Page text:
moraine

A murrain on my brain. As Bugs Bunny would say, what a maroon I am. I should have remembered you need more rain to make an esker from snirt. And so a commenter who goes by Rain, Rain informed me that there’s a rhyme geologists use to recall the difference between eskers and moraines:

The melt that flows
Into the drains
Leaves behind eskers
Not moraines.

But dirty snow
That just retreats
Leaves small moraines
Upon the streets.

I knew of moraine, of course. When I was a kid, we would often go hiking above Moraine Lake, near Lake Louise in Banff National Park. We’d go in early fall to Larch Valley, where there is a stand of (guess what) larch: deciduous conifers – they look like evergreens but their needles turn orange in the fall and fall on the ground. My parents, being from western New York State, were used to very colourful falls, and autumn in Alberta is for the most part basically a few days of yellow followed by the browns and greys of early winter. So we would go for larch and lunch. But first, or last, or both, we would climb the moraine.

That pile of moraine at the mouth of the lake gives you a million-dollar view. Well, OK, it gives you a 20-dollar view, at two dollars per peak. You see, it used to be featured on the back of Canadian $20 bills, and the valley the lake is in is the Valley of the Ten Peaks. The lake is kept a lovely colour by constant influx of rock flour. Rocks just keep coming down from those peaks. And the glaciers that feed the lake grind rocks, and rocks fall into them and so on. There are glaciers all around there, and when they move on or melt away they leave piles of rock in their wake, sort of like the slime a snail leaves, only completely different. Those piles of rock, like large versions of those dirt piles left at the end of the winter, are moraine (a word which comes to us from Savoyard French).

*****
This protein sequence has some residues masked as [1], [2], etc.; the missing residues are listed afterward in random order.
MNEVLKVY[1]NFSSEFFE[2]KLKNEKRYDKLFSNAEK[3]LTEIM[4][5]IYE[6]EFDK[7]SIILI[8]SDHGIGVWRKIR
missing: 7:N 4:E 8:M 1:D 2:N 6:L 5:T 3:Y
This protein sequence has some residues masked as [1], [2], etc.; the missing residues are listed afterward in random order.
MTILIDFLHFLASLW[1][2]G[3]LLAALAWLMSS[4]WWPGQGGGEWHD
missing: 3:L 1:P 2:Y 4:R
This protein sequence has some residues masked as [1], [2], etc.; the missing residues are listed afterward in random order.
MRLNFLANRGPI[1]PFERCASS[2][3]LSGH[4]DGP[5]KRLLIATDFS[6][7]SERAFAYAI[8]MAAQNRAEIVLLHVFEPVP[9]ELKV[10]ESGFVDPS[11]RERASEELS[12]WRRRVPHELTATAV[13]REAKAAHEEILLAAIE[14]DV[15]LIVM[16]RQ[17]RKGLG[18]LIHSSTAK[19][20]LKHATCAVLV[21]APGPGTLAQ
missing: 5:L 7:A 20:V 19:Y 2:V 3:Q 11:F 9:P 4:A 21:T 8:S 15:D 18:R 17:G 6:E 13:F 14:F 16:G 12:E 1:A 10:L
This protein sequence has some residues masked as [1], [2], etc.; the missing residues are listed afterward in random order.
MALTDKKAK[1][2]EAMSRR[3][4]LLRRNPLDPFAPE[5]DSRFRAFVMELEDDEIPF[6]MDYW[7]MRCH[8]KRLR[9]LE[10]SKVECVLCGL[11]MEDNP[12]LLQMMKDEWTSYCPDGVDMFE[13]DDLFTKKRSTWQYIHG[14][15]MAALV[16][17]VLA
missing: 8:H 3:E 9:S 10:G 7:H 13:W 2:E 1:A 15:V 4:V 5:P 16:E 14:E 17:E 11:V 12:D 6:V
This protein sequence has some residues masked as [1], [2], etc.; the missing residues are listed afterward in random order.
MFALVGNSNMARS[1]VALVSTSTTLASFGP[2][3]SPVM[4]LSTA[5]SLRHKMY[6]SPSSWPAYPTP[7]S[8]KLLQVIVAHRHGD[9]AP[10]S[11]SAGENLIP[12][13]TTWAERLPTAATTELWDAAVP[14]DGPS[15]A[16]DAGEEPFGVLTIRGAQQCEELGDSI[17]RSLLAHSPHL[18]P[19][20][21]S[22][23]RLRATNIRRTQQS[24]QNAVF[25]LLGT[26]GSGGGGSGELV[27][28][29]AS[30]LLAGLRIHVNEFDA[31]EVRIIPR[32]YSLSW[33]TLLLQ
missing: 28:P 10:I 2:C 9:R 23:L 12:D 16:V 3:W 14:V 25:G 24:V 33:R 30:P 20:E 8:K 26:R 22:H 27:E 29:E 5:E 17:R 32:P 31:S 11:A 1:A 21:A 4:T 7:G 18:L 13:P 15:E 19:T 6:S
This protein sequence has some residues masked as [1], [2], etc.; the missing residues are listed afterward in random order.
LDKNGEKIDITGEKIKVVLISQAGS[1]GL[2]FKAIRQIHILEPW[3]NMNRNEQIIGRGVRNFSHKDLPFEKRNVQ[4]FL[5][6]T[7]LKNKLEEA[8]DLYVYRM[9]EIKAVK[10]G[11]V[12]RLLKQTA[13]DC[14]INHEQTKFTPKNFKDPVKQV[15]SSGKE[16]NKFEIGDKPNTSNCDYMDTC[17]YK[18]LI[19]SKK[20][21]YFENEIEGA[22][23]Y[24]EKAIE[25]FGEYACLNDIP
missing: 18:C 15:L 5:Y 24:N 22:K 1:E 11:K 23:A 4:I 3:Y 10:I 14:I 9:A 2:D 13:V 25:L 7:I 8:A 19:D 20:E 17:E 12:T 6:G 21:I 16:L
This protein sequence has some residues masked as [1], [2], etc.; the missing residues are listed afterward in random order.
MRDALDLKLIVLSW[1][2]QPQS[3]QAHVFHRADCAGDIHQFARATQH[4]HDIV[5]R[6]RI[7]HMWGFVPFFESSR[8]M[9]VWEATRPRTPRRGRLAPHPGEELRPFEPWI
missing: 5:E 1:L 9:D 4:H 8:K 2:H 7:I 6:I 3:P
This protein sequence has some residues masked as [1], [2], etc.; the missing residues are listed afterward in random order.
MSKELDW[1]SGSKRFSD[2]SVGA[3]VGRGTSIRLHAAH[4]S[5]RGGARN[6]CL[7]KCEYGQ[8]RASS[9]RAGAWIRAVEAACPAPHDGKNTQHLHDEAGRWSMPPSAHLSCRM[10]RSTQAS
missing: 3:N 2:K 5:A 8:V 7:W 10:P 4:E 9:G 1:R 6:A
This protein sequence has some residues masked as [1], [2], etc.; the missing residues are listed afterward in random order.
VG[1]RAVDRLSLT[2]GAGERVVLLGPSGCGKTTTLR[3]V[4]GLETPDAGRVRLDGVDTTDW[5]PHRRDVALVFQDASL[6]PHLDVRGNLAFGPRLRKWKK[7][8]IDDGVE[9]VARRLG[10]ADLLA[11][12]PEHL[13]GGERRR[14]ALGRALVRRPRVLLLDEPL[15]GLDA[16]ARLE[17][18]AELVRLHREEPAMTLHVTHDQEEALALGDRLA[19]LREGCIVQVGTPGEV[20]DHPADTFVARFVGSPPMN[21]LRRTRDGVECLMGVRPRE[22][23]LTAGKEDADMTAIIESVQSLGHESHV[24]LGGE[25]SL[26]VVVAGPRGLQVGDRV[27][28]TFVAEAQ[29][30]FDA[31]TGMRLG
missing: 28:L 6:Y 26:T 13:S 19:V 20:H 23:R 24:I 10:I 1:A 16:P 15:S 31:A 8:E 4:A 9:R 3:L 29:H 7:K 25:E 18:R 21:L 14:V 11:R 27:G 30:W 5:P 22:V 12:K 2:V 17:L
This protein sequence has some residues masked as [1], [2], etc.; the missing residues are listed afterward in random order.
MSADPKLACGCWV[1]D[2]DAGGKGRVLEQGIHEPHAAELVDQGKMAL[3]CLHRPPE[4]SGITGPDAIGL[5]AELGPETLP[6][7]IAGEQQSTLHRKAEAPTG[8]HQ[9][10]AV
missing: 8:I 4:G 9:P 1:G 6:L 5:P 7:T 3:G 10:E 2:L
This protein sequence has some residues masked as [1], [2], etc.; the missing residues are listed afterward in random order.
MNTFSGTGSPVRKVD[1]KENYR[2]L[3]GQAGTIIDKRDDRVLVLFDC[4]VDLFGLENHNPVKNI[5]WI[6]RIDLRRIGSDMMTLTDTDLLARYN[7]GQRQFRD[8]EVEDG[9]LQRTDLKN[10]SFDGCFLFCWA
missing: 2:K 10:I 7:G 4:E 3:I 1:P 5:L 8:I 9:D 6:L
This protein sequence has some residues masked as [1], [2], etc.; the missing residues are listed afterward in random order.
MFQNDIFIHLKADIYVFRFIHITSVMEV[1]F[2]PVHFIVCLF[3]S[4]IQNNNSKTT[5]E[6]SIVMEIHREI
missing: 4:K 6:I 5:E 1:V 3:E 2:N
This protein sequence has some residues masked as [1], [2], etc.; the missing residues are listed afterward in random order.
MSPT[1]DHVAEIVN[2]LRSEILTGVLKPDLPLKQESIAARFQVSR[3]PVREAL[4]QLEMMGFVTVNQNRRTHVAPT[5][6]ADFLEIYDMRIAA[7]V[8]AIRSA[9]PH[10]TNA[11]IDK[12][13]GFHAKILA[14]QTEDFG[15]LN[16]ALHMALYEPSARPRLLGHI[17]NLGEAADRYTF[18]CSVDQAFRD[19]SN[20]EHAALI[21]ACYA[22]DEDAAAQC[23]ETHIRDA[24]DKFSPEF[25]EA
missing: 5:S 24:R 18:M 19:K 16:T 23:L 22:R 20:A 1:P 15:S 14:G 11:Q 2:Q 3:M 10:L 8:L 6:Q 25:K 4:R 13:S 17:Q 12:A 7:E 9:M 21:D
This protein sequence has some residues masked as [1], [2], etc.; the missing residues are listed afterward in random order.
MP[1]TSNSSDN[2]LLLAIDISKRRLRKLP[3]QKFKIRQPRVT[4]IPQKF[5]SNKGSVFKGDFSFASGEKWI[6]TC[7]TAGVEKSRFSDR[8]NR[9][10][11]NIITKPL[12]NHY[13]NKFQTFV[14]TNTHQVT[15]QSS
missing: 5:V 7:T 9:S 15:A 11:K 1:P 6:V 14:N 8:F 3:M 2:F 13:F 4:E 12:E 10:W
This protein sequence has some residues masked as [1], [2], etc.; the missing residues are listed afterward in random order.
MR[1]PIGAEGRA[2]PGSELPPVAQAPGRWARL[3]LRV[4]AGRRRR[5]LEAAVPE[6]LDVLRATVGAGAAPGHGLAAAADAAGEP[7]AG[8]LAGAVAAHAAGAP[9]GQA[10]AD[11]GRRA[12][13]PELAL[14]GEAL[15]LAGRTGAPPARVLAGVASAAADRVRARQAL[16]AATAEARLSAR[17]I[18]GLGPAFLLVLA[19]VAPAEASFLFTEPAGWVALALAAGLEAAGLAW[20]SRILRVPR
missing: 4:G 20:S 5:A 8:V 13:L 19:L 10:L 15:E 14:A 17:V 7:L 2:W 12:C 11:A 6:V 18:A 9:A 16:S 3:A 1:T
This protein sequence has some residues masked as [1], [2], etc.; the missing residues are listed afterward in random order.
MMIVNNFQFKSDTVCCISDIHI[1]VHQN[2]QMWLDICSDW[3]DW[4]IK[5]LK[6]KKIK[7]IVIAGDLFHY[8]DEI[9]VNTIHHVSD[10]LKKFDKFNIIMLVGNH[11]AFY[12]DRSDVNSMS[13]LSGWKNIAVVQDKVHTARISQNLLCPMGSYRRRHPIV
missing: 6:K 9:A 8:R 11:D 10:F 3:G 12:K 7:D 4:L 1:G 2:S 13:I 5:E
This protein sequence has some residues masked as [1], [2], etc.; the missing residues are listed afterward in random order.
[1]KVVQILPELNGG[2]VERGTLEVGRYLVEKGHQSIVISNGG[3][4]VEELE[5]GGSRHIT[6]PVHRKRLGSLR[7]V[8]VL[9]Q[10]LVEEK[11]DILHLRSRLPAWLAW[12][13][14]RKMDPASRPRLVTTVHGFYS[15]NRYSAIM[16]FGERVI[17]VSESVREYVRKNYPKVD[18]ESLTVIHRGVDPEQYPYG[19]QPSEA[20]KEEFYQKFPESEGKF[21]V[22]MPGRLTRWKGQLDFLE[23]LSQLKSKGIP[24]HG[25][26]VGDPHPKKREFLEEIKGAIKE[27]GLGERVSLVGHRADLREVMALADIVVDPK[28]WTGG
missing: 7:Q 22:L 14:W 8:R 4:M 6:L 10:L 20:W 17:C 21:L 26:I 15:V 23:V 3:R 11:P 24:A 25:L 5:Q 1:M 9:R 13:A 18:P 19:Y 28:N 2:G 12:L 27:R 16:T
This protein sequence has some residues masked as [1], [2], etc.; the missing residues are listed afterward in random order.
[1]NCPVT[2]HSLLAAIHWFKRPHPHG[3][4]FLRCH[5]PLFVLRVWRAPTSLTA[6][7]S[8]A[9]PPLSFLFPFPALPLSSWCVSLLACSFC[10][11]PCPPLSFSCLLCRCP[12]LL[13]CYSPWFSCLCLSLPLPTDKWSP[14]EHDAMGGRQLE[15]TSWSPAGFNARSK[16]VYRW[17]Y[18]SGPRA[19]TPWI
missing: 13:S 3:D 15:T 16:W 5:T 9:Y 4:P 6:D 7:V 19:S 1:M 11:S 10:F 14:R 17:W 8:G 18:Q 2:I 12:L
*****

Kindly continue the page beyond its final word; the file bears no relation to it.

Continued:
But that pile of moraine at the mouth of Moraine Lake is not a pile of moraine. It’s more irony: the lake is surrounded by moraine and partly filled with it, but the moraine for which it is named is actually the debris from a rockslide. A big pile of rocks came down from one of the surrounding peaks and dammed off the end of the valley, causing the lake to form. The lake is more rain and runoff than moraine! Might as well call it Maureen Lake – to make a set with Louise and Agnes nearby.

One response to “moraine

  1. Pingback: drumlin | Sesquiotica

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